- Although there seems to be significant awareness of third-party risk, with 60% of respondents in a recent NTT Security report pointing to third parties as the weakest security link in their organizations, most companies simply aren’t doing enough to assess or mitigate that risk.
It’s easy to make an assertion that if third parties are the biggest source of security incidents and 60% of surveyed companies have been impacted by a third-party data breach, the current defense strategy isn’t working. But let’s dig more and explore the most widely deployed “defense” strategy being used by some of the world’s largest companies.
Today’s most common method of addressing third-party cyber risk is akin to a life insurance underwriter “eyeballing” an applicant before issuing a premium on a $20m policy.
A spreadsheet based security questionnaire is issued to the third party via email or a GRC tool, responses are received and reviewed manually and remediation advise is issued. In most cases, this is where the process ends with limited resources available for follow up. The exercise is focused primarily on data collection and compliance with only a small percentage of companies performing ongoing risk management.
The good news is that statistics indicate that market participants are aware of the inefficiencies of this model:
- Deloitte’s Global Outsourcing Survey found that 72% of respondents didn’t have adequate tools and processes in place to manage third parties.
- Third party involvement is the single biggest factor to increase average cost per data breach.
- According to ESG research, 73% of IT professionals believe that cyber risk management is more difficult today than it was two years ago.
Recently (January 23, 2019), a third-party breach was revealed where a trove of more than 24 million financial and banking documents, representing tens of thousands of loans and mortgages from some of the biggest banks in the US, was found online after a server security lapse by a New York-based third party called OpticsML. Source
As businesses face increased regulatory scrutiny around their third-party programs, experience an explosion in the number of third parties in their ecosystem and continually see the news light up with breaches involving third parties, where is the answer? How can CISO’s gain more visibility and ultimately lower third-party risk at scale?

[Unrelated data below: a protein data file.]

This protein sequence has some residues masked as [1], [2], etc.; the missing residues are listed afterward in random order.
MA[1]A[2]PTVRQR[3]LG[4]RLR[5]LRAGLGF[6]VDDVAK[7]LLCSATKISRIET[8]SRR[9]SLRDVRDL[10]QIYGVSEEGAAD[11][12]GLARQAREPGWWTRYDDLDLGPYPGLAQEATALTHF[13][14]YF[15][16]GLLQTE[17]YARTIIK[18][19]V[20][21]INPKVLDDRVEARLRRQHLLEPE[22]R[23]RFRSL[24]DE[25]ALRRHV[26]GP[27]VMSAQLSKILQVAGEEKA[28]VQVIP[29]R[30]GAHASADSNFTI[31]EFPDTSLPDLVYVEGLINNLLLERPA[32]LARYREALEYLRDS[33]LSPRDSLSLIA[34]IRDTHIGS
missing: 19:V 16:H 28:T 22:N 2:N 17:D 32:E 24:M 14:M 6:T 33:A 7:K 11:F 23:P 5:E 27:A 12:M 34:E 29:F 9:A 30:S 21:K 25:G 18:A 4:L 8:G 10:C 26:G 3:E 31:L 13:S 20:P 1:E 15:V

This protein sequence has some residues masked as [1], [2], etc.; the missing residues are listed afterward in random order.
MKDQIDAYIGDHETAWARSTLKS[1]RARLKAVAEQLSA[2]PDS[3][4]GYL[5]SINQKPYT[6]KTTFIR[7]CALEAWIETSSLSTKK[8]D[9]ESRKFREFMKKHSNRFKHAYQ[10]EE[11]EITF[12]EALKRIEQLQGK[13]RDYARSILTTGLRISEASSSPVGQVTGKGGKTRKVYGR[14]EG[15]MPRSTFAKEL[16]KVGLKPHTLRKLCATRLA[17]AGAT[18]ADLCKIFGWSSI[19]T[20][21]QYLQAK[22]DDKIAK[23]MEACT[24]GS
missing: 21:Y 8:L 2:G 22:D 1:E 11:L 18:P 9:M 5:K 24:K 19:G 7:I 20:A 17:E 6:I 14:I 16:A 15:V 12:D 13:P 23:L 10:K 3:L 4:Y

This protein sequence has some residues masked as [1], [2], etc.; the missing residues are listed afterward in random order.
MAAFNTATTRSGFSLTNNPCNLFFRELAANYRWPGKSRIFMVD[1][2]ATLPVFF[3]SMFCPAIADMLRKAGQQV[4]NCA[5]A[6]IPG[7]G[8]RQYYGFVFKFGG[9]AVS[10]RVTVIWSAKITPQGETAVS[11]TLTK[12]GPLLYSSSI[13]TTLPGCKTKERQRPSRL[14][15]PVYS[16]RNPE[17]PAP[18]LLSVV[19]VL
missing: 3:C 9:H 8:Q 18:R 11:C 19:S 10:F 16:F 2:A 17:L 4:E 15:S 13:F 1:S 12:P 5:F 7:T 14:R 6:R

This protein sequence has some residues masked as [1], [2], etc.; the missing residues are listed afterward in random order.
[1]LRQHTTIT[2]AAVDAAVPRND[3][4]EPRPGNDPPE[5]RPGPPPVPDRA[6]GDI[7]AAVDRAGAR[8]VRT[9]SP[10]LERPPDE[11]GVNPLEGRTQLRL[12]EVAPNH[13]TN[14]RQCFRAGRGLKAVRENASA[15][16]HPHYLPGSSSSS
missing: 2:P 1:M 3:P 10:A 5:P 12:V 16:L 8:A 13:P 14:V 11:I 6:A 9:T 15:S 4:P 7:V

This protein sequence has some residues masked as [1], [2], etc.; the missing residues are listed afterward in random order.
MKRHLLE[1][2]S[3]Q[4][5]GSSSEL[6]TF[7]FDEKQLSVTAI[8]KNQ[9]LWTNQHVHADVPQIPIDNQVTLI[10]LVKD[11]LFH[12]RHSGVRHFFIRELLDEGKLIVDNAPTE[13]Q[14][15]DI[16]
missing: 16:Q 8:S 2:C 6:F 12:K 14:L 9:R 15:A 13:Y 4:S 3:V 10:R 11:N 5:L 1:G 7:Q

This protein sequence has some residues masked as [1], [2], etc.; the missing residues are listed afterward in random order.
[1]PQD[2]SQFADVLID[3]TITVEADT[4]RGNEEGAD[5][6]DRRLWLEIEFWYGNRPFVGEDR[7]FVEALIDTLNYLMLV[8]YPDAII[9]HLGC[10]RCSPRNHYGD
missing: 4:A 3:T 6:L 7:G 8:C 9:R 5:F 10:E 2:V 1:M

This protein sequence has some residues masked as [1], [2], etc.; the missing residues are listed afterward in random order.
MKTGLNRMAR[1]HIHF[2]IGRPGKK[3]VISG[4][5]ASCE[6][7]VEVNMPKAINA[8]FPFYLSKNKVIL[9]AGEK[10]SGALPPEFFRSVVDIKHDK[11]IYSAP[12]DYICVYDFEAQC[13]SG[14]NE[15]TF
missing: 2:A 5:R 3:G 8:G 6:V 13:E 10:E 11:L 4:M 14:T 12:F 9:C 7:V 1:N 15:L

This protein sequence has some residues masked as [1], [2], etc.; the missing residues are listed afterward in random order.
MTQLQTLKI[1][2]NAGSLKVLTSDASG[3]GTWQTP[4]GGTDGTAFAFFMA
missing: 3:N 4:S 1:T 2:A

Related: The Top Third-Party Breaches of 2018
Simply put, there is one thing every organization must do to achieve scale, enable a cost effective approach and truly manage cyber risk. Whether you’re a large, multinational corporation or a small school district, you must leverage a community and crowdsourced approach that brings enterprises and third parties together to enable visibility, scale and drive cost efficiencies.
An exchange-based approach enables the following:
- Enterprise A shares sensitive data with Vendor 1.
- A comprehensive and validated cyber security assessment is performed on Vendor 1
- Vendor 1’s assessment is now available in an exchange for Enterprise B to access (with Vendor 1’s authorization)
While there are many nuances that involve methods to ensure freshness of the data, analytics and other dashboards to interact with the data, it’s easy to see how an exchange streamlines the process and drives massive time and cost efficiencies for both sides.
Until the market comes together, acknowledges that customized security assessments are the cause of the problem and standardizes the approach, attackers focused on third parties will continue to thrive. At CyberGRX, we’re working hard to help solve this difficult challenge. We hope you’ll join our community as we work together to drive innovation, progress and ultimately, a reduction in both risk and spend in third-party cyber risk management.